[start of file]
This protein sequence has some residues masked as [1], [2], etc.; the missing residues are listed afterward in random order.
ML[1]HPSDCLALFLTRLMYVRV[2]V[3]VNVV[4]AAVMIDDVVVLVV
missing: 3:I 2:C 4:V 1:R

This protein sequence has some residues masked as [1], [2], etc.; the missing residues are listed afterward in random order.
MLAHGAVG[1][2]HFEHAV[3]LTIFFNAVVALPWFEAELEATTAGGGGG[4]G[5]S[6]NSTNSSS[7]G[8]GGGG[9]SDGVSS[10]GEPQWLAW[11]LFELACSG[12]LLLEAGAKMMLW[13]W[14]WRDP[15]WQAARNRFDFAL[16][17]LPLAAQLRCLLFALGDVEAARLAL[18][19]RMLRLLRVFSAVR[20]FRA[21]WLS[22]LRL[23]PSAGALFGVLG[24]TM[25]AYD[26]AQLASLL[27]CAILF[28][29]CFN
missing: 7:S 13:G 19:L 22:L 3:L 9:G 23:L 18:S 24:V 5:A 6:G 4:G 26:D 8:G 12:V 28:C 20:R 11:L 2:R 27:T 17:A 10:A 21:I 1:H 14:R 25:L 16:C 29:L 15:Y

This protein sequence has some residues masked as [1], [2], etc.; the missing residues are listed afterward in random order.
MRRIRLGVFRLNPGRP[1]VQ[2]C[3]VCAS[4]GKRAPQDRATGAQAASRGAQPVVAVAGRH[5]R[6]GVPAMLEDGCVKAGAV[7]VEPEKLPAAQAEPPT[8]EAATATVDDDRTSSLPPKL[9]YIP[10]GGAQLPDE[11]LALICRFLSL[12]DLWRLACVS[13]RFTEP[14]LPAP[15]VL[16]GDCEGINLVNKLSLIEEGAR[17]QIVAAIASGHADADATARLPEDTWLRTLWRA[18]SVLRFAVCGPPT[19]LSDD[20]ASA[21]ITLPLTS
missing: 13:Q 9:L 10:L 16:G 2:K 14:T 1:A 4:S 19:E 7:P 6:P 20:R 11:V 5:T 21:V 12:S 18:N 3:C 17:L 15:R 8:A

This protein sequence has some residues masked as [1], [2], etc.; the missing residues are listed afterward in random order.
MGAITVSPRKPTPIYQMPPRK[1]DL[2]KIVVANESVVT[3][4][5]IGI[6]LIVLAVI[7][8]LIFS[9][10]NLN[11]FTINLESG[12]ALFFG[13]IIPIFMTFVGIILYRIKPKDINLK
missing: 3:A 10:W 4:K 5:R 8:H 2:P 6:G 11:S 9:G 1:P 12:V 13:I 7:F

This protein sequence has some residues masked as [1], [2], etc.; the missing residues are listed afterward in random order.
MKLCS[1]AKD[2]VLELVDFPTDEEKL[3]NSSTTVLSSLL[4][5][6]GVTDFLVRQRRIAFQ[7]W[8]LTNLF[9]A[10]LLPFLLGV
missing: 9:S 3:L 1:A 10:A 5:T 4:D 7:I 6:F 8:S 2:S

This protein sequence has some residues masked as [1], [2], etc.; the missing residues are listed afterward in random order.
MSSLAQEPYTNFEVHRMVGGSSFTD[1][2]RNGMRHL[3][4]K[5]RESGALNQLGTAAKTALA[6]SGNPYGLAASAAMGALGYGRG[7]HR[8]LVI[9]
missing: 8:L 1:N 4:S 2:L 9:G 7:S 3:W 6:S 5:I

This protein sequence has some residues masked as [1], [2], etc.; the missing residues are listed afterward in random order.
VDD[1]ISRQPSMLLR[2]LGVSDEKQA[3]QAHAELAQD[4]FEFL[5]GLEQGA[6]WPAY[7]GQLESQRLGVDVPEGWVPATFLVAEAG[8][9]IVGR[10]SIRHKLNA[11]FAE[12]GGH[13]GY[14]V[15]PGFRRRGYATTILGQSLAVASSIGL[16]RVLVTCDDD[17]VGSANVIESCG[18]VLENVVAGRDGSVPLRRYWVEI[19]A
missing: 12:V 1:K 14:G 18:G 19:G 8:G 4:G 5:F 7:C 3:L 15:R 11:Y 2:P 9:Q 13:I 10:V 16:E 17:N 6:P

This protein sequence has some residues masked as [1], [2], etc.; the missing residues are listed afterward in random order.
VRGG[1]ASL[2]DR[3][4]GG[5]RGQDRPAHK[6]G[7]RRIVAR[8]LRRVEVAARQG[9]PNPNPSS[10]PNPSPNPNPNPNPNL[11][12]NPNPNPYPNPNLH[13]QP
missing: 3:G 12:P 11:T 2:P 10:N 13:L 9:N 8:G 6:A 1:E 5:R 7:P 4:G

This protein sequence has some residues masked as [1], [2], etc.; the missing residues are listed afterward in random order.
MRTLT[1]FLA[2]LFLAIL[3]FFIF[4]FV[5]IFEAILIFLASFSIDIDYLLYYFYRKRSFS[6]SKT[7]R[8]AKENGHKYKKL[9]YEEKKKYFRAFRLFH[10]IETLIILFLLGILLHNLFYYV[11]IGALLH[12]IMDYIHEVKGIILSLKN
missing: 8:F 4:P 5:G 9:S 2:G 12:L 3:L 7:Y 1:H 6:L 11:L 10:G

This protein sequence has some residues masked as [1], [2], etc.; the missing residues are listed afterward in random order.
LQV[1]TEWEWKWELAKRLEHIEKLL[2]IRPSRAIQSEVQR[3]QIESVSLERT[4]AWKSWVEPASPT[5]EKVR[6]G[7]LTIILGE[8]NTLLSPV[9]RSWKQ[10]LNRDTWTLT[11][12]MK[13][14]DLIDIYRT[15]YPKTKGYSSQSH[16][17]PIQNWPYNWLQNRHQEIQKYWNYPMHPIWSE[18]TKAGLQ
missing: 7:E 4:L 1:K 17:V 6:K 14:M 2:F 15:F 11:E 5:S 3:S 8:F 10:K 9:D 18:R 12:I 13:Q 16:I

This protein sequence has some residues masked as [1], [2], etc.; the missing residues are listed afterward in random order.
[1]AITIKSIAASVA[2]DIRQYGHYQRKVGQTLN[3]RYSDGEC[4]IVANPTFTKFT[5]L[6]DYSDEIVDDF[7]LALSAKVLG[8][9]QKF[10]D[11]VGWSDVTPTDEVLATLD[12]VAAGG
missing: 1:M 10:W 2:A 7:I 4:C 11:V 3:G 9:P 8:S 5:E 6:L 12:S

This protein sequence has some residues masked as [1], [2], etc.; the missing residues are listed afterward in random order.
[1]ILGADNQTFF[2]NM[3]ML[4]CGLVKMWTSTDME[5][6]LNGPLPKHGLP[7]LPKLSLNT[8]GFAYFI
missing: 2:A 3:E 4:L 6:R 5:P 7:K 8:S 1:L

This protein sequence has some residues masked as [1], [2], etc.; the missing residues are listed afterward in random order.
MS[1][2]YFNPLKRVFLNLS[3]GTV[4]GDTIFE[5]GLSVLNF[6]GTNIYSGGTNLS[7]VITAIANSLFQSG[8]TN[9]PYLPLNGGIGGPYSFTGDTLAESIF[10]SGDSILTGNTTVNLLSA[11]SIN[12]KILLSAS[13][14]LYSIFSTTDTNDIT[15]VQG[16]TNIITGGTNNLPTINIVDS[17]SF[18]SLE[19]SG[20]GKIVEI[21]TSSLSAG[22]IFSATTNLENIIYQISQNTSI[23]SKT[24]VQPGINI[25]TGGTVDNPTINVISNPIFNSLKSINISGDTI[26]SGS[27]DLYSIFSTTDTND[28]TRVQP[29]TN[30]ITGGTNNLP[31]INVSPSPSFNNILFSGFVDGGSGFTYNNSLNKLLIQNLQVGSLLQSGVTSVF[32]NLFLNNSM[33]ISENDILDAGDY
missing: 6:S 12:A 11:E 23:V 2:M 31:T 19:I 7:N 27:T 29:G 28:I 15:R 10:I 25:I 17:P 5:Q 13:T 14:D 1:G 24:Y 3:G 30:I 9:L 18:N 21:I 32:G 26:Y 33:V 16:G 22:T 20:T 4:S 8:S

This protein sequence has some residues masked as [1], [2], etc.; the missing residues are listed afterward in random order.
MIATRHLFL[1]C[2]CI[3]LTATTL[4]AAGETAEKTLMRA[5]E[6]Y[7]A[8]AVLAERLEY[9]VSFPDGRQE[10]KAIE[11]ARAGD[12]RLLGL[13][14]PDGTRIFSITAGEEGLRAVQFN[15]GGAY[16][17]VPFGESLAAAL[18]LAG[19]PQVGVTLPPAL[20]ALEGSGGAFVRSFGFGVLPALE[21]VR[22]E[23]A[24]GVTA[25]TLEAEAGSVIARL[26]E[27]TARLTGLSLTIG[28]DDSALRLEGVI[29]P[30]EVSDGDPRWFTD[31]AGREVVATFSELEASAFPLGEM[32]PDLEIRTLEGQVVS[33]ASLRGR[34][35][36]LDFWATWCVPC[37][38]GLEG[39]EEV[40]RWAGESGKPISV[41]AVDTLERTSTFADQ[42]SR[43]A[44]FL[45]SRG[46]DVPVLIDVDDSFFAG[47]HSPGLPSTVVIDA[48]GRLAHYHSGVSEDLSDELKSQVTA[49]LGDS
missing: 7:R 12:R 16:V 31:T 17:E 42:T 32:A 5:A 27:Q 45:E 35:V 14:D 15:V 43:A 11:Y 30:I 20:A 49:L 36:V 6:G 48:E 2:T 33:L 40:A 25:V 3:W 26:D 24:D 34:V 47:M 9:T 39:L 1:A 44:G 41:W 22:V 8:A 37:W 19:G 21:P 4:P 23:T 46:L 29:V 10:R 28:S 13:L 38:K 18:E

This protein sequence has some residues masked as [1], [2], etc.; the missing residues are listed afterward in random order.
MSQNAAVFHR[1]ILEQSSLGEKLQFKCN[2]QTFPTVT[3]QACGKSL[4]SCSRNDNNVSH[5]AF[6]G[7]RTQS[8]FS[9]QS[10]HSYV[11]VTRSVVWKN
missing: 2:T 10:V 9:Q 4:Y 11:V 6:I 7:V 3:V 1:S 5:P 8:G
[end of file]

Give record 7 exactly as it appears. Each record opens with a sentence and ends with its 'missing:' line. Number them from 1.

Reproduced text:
This protein sequence has some residues masked as [1], [2], etc.; the missing residues are listed afterward in random order.
VDD[1]ISRQPSMLLR[2]LGVSDEKQA[3]QAHAELAQD[4]FEFL[5]GLEQGA[6]WPAY[7]GQLESQRLGVDVPEGWVPATFLVAEAG[8][9]IVGR[10]SIRHKLNA[11]FAE[12]GGH[13]GY[14]V[15]PGFRRRGYATTILGQSLAVASSIGL[16]RVLVTCDDD[17]VGSANVIESCG[18]VLENVVAGRDGSVPLRRYWVEI[19]A
missing: 12:V 1:K 14:G 18:G 19:G 8:G 4:G 5:F 7:C 3:L 15:R 11:Y 2:P 9:Q 13:I 10:V 16:E 17:N 6:P